Reference-default style

John Rose john.r.rose at
Fri Feb 7 23:47:04 UTC 2020

So, unless someone else comes up with something surprising,
I think we know enough to prototype vigorously on your proposal,
Brian.  (Brian would say, “why don’t we run with this for now”.)

My queasiness about hollowing out C.val will either gain some
practical shape from experience in prototyping, or will turn
out to be something like coronavirus.

— John

On Feb 7, 2020, at 3:37 PM, Brian Goetz <brian.goetz at> wrote:
>> I have a tiny reservation about the co-accessibility of both projections,
>> although it’s a good principle overall.  There might be cases (migration
>> and maybe new code) where the nullable type has wider access than
>> the inline type, where the type’s contract somehow embraces nullability
>> to the extent that the .val projection is invisible.  But we can cross that
>> bridge when and if we come to it; I can’t think of compelling examples.
> I was worried about this too, wanting to support patterns like "public interface, private implementation."  But then I realized I was thinking like a compiler rather than a programmer!  If we want that, we can just write:
>     public interface Foo { ... }
>     private inline class FooImpl implements Foo { ... }
> just like we always did.
>> (Nitpick:  The JVM *fully* checks synchronization of such things dynamically;
>> it cannot fully check at load time.  Given that, it is not a good idea to partially
>> check for evidence of synchronization; that just creates the semblance of an
>> invariant where one does not exist.  The JVM tries hard to make static checks
>> that actually prove things, rather than just “catch user errors”.  So, please,
>> no JVM load-time checks for synchronized methods, except *maybe* within
>> the inline classes themselves.)
> Sure, that's your call.  The static compiler can do its own thing.
>>> #### Translation -- classfiles
>>> A val-default inline class `C` is translated to two classfiles, `C` (val projection) and `C$ref` (ref projection).  A ref-default inline class `D` is translated to two classfiles, `D` (ref projection) and `D$val` (val projection), as follows:
>>>  - The two classfiles are members of the same nest.
>>>  - The ref projection is a sealed abstract class that permits only the val projection.
>>>  - Instance fields are lifted onto the val projection.
>>>  - Supertypes, methods (including static methods, and including the static "constructor" factory), and static fields are lifted onto the ref projection.  Method bodies may internally require downcasting to `C.val` to access fields.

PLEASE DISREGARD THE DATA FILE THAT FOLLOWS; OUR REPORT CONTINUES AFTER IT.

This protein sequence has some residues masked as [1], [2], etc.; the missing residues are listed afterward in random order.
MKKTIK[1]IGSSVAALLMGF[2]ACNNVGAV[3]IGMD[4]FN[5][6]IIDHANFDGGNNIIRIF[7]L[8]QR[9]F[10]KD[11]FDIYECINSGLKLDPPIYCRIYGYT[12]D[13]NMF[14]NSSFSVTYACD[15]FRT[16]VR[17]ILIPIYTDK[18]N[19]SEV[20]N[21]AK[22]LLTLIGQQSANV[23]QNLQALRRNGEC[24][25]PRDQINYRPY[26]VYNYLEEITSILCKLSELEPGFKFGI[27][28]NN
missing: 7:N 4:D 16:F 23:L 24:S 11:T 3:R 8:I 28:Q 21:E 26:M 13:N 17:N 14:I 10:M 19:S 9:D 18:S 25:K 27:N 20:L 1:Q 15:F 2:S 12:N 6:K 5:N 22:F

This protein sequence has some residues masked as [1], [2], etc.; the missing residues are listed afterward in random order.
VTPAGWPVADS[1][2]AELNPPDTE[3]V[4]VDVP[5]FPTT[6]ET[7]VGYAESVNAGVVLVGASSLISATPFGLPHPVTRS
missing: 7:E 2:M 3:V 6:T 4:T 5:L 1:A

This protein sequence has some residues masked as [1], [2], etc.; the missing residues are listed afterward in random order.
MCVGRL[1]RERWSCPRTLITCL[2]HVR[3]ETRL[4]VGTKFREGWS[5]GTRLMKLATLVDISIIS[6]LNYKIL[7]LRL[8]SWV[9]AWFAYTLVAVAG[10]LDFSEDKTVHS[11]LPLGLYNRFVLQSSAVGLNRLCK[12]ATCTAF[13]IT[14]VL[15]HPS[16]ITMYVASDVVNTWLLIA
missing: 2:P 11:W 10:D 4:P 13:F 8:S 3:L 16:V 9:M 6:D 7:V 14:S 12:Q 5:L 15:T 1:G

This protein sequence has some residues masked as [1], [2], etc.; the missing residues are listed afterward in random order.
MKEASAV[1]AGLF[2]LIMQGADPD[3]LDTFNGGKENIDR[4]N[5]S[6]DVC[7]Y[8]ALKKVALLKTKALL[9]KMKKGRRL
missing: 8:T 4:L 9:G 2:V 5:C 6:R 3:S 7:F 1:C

>> This is a little like MVT, in that inline classes end up containing very little
>> other than fields.  This is the right move, IMO, for migrated classes.
>> Hollowing out *all* inline classes strikes me as over-rotation for the sake
>> of migration.  I see how it allows both cases to have the same translation
>> strategy, *except for the name*.  That’s a pleasing property on paper.
> It's more than a pleasing property (though it is that.)  Having translation strategies with big switches in them is where surprising migration compatibility constraints come from; would we want (say) changing a method from private to public to be a binary-incompatible change?  These are the kinds of things that happen when the translation strategy gets too squirrely and ad-hoc.
>> In the case of reflection, I think we can afford to show a consistent view
>> for both kinds of inlines, by making all fields and methods appear on
>> both projections.
> The language does this; while reflection is usually classfile-based, we'd like to treat these two classfiles as being mostly one artifact, so this seems reasonable to consider.
>> This to say “the class holding the method” instead of “the C.ref”, we preserve
>> the immediate goal of supporting migration of Optional etc., but we incur
>> some migration debt, because it’s harder to move from val-default to ref-default.
>> This, I think, is best fixed by adding auto-bridging of some sort later, rather
>> than over-rotating towards the migration case right now.
>> (Did I miss some other reason for putting everything on C.ref?)
> Putting stuff on C.ref means we can lean harder on inheritance/subtyping in the translation scheme; putting stuff on C.val means we're always casting.  That might be OK, since there are probably more derefs of the val than of the ref.

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